I really enjoyed this book. The love/hate relationships between the Southern ladies and The Help was done very well. This book is recommended.

Drooping Leaves are a Problem

Much of the USA has had a hot, dry summer this year. Plants burst forth in the spring with good amounts of rainfall, only to be tricked by hot dry weather later. If you are trying to cultivate special plants, be aware of dry spells and try to water at least once per week, deeply.

Wilted leaves on a Burning Bush, Euonymous alatus 'Compacta'

There are some interesting things about the response of plants to dry weather. In fact, they have developed a special hormone to deal with drought. It is called abscisic acid. ABA as it is known to botanists, is produced in the roots when the soil gets hot and dry. It travels up the plant stems in the xylem tubes and gets into the leaves. There it alters the osmotic potential of the cells which keep the stomata open. Stomata are like little mouths in the back of the leaves. The little mouths are normally held open by the plump guard cells so the leaves can breathe gases and perform photosynthesis. When the guard cells soften up in response to ABA, the stomata close and insure no water loss. This is a very clever thing for the stomata to do since most of the rest of the leaf is covered by waxy coverings and is quite waterproof. Anyway, the ABA is a signal that the weather is hot and dry and is a time of stress, so shut down everything and wilt. When water is again present, the ABA dissolves away and causes no harm.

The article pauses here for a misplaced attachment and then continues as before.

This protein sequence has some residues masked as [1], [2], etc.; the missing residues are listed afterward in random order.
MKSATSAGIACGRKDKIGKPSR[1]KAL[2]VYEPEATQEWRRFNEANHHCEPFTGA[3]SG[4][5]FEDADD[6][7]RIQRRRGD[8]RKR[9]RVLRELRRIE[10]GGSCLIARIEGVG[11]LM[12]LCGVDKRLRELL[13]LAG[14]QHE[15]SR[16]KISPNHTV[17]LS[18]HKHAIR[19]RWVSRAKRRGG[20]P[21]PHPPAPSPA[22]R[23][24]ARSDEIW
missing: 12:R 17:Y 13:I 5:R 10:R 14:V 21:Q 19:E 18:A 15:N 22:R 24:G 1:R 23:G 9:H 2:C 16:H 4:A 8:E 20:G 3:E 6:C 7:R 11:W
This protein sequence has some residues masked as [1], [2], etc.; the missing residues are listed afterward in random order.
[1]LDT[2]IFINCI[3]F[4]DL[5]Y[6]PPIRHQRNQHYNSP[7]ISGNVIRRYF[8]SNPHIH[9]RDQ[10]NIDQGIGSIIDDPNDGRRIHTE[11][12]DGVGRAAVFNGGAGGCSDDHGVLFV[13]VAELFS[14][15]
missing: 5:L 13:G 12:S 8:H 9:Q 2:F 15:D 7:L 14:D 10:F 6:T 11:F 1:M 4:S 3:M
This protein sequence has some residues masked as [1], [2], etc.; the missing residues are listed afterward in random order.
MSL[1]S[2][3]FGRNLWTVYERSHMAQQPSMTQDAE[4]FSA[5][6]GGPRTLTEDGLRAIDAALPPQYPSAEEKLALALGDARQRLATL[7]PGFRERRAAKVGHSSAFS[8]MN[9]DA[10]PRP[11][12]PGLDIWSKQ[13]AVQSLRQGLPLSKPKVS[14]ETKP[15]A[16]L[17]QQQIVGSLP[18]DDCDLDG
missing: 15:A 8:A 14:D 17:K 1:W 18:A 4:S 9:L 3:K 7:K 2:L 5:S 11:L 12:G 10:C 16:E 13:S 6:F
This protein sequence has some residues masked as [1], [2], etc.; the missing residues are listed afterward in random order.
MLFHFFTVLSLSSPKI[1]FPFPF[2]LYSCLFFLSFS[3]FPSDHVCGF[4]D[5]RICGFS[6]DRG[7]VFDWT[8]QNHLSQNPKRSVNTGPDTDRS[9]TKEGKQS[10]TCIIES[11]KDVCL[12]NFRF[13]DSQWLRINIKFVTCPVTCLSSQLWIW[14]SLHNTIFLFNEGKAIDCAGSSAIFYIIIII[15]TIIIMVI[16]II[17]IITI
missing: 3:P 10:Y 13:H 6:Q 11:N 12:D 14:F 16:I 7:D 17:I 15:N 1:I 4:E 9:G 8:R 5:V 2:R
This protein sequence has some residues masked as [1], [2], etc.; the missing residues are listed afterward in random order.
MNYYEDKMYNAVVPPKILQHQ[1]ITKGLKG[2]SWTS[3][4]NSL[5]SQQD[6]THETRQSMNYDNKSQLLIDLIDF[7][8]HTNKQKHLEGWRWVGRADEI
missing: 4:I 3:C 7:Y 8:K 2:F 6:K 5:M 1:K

A large Rodgersia spp. wilted down from drought

Another thing ABA does is prepare plants for dormancy. ABA is produced seasonally at the end of summer in response to the stimulation of shortening daylengths. Different species of plants are more or less sensitive to ABA, so it is one of many factors involved, but the bottom line is it makes the leaves fall off. That is why it is called abscisic acid, it makes leaves abscise. Some species of plants will shed a part of their leaves after a single wilting event. Some plants will not shed them until shortening days, cold weather, and other signals tell them it is time for winter dormancy. In many plants, ABA will stimulate the growth of corky cells located at the base of leaf stems. These corky cells sever the connection between the twig and the leaf. After no more water or nutrients are coming INTO the leaf, and no more carbohydrates from the leaf are going INTO the twig, they feel they can do without one another. The leaf begins to starve, and it loses first its chlorophyll, then its carotene, then its will to live and lets go. That is why leaves turn from green to orangy red (in some species) as they go into autumn. It is getting to that time of year, people…fall.

Movie Review: The American 4/5*

After a long summer hiatus, we found ourselves at the movies again. We saw the new George Clooney movie (my “other” movie-star-boyfriend) called The American. It takes place mainly in Italy in a picturesque medieval town. Clooney is a spy/assassin type guy who is growing weary of the work. He meets a hooker with a heart of gold, and considers retirement. The love interest role is played by Violetta Placido, a lovely portrayal and just right for the movie. No other well-known actors are in it but it was really good. I enjoyed it, and expect Clooney to get another Academy Award nomination since he has reached that point in his career.

Other movies coming up this holiday season seem good too, so get out there and go to the movies again. It’s fun.